The Kalman–Yakubovich–Popov lemma is a result in system analysis and control theory which states: Given a number \( \gamma >0 \) , two n-vectors B, C and an n x n Hurwitz matrix A, if the pair ( (A,B) is completely controllable, then a symmetric matrix P and a vector Q satisfying

\( {\displaystyle A^{T}P+PA=-QQ^{T}} \)

\( {\displaystyle PB-C={\sqrt {\gamma }}Q} \)

exist if and only if

\( \gamma+2 Re[C^T (j\omega I-A)^{-1}B]\ge 0 \)

Moreover, the set \( \{x: x^T P x = 0\} \) is the unobservable subspace for the pair \( {\displaystyle (C,A)}. \)

The lemma can be seen as a generalization of the Lyapunov equation in stability theory. It establishes a relation between a linear matrix inequality involving the state space constructs A, B, C and a condition in the frequency domain.

The Kalman–Popov–Yakubovich lemma which was first formulated and proved in 1962 by Vladimir Andreevich Yakubovich[1] where it was stated that for the strict frequency inequality. The case of nonstrict frequency inequality was published in 1963 by Rudolf E. Kalman[2]. In that paper the relation to solvability of the Lur’e equations was also established. Both papers considered scalar-input systems. The constraint on the control dimensionality was removed in 1964 by Gantmakher and Yakubovich[3] and independently by Vasile Mihai Popov[4]. Extensive review of the topic can be found in [5].

Multivariable Kalman–Yakubovich–Popov lemma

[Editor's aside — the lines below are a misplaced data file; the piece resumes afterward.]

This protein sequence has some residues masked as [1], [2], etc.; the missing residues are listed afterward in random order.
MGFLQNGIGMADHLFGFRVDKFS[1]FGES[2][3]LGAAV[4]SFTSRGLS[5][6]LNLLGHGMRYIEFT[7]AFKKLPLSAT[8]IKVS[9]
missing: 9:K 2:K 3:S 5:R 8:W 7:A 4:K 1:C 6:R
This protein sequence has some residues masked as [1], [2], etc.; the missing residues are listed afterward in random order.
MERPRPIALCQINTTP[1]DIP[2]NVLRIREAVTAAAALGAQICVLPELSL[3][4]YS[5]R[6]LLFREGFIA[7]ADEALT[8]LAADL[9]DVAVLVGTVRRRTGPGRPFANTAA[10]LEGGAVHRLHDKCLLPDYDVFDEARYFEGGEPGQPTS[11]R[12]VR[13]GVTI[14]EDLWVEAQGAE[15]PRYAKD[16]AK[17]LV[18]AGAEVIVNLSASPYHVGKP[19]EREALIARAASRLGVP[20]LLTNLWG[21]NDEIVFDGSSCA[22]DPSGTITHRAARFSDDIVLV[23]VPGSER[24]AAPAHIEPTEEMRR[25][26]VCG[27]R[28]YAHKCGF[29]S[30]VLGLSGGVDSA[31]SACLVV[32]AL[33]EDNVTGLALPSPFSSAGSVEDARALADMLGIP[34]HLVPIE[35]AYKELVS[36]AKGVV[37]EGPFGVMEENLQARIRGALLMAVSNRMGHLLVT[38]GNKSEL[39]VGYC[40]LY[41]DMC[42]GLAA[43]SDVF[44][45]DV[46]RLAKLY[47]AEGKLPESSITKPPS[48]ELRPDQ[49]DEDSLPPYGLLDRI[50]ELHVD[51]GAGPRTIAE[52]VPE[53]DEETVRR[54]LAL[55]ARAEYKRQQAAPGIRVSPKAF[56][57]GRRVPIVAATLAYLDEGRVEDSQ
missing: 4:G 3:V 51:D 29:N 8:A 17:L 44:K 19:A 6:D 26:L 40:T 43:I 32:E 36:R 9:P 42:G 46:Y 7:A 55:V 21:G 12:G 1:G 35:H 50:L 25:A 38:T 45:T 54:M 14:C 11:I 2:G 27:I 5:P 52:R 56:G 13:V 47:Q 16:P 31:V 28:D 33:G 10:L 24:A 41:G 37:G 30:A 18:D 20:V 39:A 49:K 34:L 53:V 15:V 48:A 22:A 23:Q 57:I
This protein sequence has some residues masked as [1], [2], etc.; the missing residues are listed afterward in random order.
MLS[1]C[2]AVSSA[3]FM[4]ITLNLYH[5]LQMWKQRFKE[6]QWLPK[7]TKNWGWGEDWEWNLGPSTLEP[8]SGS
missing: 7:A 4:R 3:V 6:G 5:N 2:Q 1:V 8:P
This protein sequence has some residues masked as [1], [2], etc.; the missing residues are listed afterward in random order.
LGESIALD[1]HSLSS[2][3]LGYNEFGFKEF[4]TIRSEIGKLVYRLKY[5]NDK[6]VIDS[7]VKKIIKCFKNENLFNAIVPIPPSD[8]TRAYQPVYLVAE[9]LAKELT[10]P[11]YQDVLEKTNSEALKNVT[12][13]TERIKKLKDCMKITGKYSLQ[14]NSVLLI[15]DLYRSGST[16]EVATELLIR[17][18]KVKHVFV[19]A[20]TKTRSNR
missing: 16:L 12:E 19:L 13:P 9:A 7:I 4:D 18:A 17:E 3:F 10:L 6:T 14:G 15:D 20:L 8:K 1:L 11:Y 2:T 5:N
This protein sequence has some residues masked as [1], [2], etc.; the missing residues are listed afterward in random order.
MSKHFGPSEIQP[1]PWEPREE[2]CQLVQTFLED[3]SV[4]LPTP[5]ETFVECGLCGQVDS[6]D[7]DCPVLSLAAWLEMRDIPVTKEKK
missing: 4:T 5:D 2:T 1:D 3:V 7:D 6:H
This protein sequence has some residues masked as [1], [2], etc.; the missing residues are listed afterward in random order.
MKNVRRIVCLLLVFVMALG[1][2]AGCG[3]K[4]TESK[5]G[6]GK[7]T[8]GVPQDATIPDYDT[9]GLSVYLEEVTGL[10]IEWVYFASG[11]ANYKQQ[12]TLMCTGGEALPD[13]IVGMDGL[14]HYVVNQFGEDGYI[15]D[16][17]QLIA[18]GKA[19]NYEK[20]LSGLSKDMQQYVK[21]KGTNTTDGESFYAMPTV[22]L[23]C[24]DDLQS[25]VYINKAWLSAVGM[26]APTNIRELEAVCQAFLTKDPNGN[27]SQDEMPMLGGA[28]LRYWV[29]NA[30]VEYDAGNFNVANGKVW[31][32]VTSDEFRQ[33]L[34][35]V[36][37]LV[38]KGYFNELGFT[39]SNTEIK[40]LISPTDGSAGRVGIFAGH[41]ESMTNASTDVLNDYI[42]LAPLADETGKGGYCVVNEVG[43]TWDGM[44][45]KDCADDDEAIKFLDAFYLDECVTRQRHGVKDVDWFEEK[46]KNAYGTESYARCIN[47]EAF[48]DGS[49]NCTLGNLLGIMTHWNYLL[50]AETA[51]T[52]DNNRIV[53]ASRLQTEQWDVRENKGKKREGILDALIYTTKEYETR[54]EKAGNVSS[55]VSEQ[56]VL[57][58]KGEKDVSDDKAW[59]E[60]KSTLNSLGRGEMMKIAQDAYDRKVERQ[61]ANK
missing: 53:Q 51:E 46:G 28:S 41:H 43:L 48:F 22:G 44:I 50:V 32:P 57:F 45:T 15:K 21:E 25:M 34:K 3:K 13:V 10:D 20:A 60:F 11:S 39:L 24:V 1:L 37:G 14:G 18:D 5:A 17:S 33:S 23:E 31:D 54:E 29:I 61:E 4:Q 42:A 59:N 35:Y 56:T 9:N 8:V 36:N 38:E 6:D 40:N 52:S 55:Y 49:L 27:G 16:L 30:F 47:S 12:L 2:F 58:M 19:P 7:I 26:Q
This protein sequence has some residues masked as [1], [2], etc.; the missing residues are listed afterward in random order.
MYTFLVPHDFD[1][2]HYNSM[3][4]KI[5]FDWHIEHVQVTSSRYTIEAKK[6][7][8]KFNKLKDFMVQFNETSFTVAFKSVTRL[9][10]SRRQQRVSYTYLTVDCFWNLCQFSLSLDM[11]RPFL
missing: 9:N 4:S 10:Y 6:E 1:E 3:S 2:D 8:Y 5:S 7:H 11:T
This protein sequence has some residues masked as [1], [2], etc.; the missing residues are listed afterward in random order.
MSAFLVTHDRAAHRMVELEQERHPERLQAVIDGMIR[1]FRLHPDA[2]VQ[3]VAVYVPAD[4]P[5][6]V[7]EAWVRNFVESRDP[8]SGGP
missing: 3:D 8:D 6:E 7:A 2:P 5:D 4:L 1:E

Given \ A \in \R^{n \times n}, B \in \R^{n \times m}, M = M^T \in \R^{(n+m) \times (n+m)} \) with \( \det(j\omega I - A) \ne 0 \) for all \( \omega \in \R \) and (A, B) controllable, the following are equivalent:

for all \( \omega \in \R \cup \{\infty\} \)

\( \left[\begin{matrix} (j\omega I - A)^{-1}B \\ I \end{matrix}\right]^* M \left[\begin{matrix} (j\omega I - A)^{-1}B \\ I \end{matrix}\right] \le 0 \ \)

there exists a matrix \( P \in \R^{n \times n} \ such that \( P = P^T \) and

\( M + \left[\begin{matrix} A^T P + PA & PB \\ B^T P & 0 \end{matrix}\right] \le 0. \)

The corresponding equivalence for strict inequalities holds even if ( A, B) is not controllable. [6]

References

Yakubovich, Vladimir Andreevich (1962). "The Solution of Certain Matrix Inequalities in Automatic Control Theory". Dokl. Akad. Nauk SSSR. 143 (6): 1304–1307.

Kalman, Rudolf E. (1963). "Lyapunov functions for the problem of Lur'e in automatic control" (PDF). Proceedings of the National Academy of Sciences. 49 (2): 201–205. Bibcode:1963PNAS...49..201K. doi:10.1073/pnas.49.2.201. PMC 299777. PMID 16591048.

Gantmakher, F.R. and Yakubovich, V.A. (1964). Absolute Stability of the Nonlinear Controllable Systems, Proc. II All-Union Conf. Theoretical Applied Mechanics. Moscow: Nauka.

Popov, Vasile M. (1964). "Hyperstability and Optimality of Automatic Systems with Several Control Functions". Rev. Roumaine Sci. Tech. 9 (4): 629–890.

Gusev S. V. and Likhtarnikov A. L. (2006). "Kalman-Popov-Yakubovich lemma and the S-procedure: A historical essay". Automation and Remote Control. 67 (11): 1768–1810. doi:10.1134/s000511790611004x.

Anders Rantzer (1996). "On the Kalman–Yakubovich–Popov lemma". Systems & Control Letters. 28 (1): 7–10. doi:10.1016/0167-6911(95)00063-1.

B. Brogliato, R. Lozano, M. Maschke, O. Egeland, Dissipative Systems Analysis and Control, Springer Nature Switzerland AG, 3rd Edition, 2020 (chapter 3, pp.81-262), ISBN 978-3--030-19419-2

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